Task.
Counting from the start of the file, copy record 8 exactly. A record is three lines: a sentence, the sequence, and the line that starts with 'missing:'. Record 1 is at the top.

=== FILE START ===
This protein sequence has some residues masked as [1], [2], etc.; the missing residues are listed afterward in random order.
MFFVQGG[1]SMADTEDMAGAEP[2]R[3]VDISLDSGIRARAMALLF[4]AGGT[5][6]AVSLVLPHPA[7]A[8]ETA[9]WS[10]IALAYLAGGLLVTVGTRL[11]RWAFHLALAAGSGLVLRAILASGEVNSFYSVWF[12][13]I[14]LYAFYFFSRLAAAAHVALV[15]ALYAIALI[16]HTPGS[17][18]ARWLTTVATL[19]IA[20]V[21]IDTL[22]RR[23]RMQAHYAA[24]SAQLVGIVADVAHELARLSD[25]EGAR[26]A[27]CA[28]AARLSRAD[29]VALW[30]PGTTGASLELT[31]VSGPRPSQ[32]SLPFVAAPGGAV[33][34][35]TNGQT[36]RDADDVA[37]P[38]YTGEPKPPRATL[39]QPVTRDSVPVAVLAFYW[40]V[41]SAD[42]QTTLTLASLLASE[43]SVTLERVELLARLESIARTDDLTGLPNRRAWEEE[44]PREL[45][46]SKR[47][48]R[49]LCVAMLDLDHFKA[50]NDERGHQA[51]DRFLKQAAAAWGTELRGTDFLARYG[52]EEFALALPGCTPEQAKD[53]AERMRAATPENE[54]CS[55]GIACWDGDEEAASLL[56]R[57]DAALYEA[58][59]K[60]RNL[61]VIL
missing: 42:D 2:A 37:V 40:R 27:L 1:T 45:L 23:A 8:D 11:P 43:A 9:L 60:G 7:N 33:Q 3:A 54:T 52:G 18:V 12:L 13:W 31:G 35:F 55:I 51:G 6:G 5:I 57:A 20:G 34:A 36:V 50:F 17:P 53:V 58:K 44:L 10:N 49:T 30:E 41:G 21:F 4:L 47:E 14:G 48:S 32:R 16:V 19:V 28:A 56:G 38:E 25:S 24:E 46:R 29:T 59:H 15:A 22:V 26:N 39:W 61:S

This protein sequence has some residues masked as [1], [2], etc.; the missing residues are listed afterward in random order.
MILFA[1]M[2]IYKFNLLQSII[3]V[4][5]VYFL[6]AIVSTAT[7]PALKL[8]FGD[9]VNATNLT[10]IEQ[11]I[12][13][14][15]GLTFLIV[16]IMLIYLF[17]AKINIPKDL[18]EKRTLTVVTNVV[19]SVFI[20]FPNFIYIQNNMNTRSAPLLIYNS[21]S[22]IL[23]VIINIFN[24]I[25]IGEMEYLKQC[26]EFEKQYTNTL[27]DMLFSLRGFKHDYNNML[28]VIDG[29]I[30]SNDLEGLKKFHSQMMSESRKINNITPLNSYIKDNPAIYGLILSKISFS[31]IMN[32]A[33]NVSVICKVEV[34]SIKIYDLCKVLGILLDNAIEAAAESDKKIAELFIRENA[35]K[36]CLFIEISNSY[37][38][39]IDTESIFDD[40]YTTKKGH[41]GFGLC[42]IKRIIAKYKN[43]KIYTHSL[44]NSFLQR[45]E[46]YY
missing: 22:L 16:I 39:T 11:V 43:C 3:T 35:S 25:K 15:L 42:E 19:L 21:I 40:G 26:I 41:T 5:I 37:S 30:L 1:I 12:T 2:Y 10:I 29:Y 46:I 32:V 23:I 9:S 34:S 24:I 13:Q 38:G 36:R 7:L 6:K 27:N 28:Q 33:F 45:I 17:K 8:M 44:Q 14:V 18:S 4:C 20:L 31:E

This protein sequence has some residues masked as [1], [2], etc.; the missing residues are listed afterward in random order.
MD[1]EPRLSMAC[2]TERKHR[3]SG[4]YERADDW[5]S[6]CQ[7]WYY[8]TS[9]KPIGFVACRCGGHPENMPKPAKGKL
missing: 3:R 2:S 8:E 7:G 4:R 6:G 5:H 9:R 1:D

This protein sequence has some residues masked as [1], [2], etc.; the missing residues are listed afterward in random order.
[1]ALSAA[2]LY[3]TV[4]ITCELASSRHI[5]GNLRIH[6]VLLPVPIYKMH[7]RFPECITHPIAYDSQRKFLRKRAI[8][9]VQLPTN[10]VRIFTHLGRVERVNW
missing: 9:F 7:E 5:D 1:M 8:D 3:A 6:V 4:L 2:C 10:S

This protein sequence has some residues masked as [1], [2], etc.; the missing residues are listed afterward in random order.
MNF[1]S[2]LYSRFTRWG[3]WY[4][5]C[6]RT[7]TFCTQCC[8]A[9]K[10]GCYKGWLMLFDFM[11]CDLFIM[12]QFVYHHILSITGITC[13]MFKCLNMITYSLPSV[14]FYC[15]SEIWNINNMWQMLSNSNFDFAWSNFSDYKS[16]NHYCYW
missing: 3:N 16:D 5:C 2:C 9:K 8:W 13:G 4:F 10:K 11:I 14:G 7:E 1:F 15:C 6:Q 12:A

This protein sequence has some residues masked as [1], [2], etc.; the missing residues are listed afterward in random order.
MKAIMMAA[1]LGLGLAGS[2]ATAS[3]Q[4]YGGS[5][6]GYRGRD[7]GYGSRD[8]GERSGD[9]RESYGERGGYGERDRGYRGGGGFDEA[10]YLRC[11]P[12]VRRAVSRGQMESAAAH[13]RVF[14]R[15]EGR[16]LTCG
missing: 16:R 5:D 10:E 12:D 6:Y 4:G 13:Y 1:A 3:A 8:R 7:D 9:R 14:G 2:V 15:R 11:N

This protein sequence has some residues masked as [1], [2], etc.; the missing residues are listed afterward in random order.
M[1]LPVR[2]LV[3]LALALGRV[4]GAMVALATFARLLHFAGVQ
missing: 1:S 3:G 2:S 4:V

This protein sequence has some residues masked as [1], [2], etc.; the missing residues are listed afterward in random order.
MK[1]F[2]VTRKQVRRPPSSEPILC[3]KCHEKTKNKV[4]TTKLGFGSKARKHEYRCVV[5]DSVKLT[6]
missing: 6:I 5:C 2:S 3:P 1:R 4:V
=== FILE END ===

This protein sequence has some residues masked as [1], [2], etc.; the missing residues are listed afterward in random order.
MK[1]F[2]VTRKQVRRPPSSEPILC[3]KCHEKTKNKV[4]TTKLGFGSKARKHEYRCVV[5]DSVKLT[6]
missing: 6:I 5:C 2:S 3:P 1:R 4:V